Click to Home
Go To Search

Water Use on Landscapes
“When planning for a year, plant corn. When planning for a decade, plant trees. When planning for life, train and educate people.” ~Chinese proverb

Outdoor water use ranges from 30 to 90% of our daily water use nationwide, with peak water use occurring during the summer. Here in the Southwest where climates are hotter and drier, outdoor water use ranges from 50 to 70% of our daily water use. Of course here in the Bear Valley, we don't water in the winter months (typically November through April) due to freezing temperatures, dormancy of landscape plants and turf, and winter precipitation. 

Because our summer months are so dry and hot, evaporation rates are very high. This is why it is best to water in the in the early morning, after sunset, or during the night. If you water mid-day, most of the water will evaporate, wasting water. The plants receive limited benefit since the water won't have a chance to soak into the ground and reach the roots. That is why we have time of day watering restrictions, along with alternate day scheduling for outdoor watering.

Ever hear the saying "less is more?" That is definitely true for outdoor watering. Most people think that more water is better, so the tendency is to A LOT! It is best to water in a series of short cycles. Since we live in a semi-arid climate, our soil tends to be compact and hard. It takes a while for water to percolate (soak) into the ground and reach plant roots. If you water for 30 minutes straight, for the first 10 minutes water will soak into the ground but the rest of the water will runoff. That's 20 minutes and hundreds of gallons of water wasted!  Instead, try the cycle and soak method. Water for three 4-minute cycles with a 1-hour soak period in between. With this method of watering, water will have time to soak into the ground reaching the plants' roots and minimizing water waste.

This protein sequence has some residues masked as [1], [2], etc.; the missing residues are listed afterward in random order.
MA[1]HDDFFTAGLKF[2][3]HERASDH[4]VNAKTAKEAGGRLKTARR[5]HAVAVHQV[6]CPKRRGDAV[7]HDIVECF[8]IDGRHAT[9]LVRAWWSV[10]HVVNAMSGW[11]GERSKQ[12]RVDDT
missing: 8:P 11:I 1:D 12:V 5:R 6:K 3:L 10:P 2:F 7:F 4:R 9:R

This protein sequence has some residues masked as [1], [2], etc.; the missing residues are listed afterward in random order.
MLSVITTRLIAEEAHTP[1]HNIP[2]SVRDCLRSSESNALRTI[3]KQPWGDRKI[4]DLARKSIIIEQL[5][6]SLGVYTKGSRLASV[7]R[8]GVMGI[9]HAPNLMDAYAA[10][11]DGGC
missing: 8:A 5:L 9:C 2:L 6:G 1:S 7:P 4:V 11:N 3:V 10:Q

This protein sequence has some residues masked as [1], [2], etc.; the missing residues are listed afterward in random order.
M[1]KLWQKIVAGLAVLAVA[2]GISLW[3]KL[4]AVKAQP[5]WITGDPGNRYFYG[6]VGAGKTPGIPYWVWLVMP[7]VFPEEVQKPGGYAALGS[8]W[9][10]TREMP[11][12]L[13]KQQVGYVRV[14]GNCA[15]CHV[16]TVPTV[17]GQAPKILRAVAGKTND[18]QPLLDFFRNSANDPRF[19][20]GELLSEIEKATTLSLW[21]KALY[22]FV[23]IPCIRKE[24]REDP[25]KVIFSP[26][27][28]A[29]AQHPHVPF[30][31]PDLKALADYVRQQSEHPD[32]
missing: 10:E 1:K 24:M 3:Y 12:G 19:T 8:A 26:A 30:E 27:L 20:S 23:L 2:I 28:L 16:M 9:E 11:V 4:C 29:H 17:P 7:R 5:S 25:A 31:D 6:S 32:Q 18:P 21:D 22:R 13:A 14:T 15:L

Did you know that all plants do not require the same amount of water or watering schedule? For example, turf grass may need to be watered 2-3 times per week and native plants may need to be watered once a month or not at all. For assistance in determining a watering schedule for your landscape, you can request a free outdoor irrigation survey. Our conservation staff can calculate the amount and frequency of water needed on your landscape and help to reduce your water bill!